Gene Therapy Approaches Toward Biomedical Breakthroughs

  • Lies Marguillier
  • Peter Dubruel
  • Sandra Van Vlierberghe
Part of the Micro- and Opto-Electronic Materials, Structures, and Systems book series (MOEM)


The treatment of diseases at genetic level seems a virtual certainty due to revolutionary advances in cell and molecular biology in the past two decades. Gene therapy has attracted increasing interest as a possible therapy for treating a wide variety of diseases, including both genetic and non-genetic disorders. It is an experimental technique that delivers genetic material to somatic or germ cells of patients, with the intent of altering cellular function or structure at the molecular level to improve a clinical outcome (Anderson, Nature 392, 25–30, 1998). The exogenous genetic material that is introduced into the cells can be either plasmid DNA or one or more specific genes. The latter are often referred to as transgenes. A plasmid, on the other hand, is a DNA molecule which differs from chromosomal DNA and has the ability to replicate independently of it (Sun and Lee, Am. J. Biochem. Biotechnol. 2(2), 66–72, 2006). Several gene therapy approaches have already been evaluated, including the replacement of a mutated gene causing illness with a healthy copy of the gene, the inactivation of an improperly functioning mutated gene, and the introduction of a new gene into the body to help in countering a disease (Abramson et al. Genet. Home Ref. 1(7), 123–131, 2010). Clearly, gene therapy should be applicable in clinical settings and not only in a laboratory. The most important prerequisites include a sufficient DNA delivery and a sustained expression of its secretory products, often proteins. For some purposes, such as the stimulation of vascular growth, short-term activity can suffice, while for others (e.g., the rectification of a genetic defect), long-term gene expression can be required (Strayer, Expert Opin. Investig. Drugs 8(12), 2159–2172, 1999). The current chapter will overview the state-of-the-art covering viral and non-viral gene delivery approaches for a range of biomedical applications.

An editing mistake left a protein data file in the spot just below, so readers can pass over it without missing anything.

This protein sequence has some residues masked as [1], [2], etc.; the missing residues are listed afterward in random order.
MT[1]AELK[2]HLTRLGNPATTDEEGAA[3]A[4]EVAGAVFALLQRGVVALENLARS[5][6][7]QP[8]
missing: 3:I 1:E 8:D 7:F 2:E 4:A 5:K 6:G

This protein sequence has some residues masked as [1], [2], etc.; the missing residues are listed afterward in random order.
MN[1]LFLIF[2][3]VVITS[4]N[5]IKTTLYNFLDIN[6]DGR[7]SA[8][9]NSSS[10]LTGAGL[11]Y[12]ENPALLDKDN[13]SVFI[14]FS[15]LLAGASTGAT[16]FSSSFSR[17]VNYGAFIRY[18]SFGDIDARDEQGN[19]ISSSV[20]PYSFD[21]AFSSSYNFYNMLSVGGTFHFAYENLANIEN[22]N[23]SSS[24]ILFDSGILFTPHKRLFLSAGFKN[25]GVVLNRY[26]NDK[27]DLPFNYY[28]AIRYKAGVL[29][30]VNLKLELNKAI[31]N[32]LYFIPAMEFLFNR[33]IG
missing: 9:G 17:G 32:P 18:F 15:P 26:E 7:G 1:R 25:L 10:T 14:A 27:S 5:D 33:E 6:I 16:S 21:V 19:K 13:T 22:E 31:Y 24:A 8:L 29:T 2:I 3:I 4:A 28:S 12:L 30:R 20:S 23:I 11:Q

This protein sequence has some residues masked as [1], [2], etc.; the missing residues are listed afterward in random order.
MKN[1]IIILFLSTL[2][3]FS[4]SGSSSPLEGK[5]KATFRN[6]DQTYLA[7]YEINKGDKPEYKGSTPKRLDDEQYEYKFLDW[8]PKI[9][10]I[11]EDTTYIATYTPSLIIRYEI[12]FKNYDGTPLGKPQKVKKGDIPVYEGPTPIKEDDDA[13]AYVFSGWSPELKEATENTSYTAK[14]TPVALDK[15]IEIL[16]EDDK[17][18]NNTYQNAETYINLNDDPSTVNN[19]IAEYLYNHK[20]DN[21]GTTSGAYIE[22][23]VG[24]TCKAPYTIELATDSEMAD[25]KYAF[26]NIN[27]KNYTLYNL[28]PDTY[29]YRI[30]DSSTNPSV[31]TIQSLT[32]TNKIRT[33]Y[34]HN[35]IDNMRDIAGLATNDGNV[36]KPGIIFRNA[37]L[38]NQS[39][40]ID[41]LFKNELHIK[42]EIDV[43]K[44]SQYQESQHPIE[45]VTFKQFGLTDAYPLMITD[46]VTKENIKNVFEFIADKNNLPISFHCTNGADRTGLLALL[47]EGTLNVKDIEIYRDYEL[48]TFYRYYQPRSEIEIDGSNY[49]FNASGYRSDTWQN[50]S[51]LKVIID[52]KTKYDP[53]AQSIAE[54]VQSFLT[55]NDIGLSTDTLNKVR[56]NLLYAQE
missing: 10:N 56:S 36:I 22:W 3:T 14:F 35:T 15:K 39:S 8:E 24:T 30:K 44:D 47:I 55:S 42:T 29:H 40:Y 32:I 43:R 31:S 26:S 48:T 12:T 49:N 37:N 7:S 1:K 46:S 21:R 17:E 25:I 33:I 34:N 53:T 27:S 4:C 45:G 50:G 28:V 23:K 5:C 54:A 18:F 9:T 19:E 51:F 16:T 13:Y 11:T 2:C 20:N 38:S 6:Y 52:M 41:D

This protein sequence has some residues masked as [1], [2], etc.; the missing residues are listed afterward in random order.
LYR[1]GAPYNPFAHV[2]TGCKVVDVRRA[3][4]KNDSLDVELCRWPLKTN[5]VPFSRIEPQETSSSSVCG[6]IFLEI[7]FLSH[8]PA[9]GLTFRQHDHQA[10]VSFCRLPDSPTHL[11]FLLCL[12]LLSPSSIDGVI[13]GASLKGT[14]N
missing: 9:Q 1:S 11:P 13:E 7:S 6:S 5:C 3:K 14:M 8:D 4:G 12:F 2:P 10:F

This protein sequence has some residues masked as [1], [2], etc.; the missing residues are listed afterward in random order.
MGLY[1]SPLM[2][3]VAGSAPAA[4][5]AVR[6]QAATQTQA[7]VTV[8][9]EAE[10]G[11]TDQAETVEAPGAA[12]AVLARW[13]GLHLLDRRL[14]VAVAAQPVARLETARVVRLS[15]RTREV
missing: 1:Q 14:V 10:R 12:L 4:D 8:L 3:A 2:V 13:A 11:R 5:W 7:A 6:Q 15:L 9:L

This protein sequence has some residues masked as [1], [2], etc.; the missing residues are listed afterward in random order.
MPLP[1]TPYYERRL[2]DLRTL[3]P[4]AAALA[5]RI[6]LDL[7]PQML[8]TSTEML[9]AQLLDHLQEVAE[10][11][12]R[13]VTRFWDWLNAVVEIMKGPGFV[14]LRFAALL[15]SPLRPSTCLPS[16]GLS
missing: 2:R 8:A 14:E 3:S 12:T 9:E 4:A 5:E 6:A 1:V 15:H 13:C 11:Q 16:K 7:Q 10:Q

Gene therapy Viral Non-viral Cationic polymers Scaffolds Gene therapy applications 


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Copyright information

© Springer International Publishing AG, part of Springer Nature 2018

Authors and Affiliations

  • Lies Marguillier
    • 1
  • Peter Dubruel
    • 2
  • Sandra Van Vlierberghe
    • 2
    • 3
  1. 1.Polymer Chemistry & Biomaterials GroupGhent UniversityGhentBelgium
  2. 2.Polymer Chemistry & Biomaterials Group, Centre of Macromolecular Chemistry, Department of Organic and Macromolecular ChemistryGhent UniversityGhentBelgium
  3. 3.Brussels Photonics, Department of Applied Physics and PhotonicsVrije Universiteit BrusselBrusselBelgium

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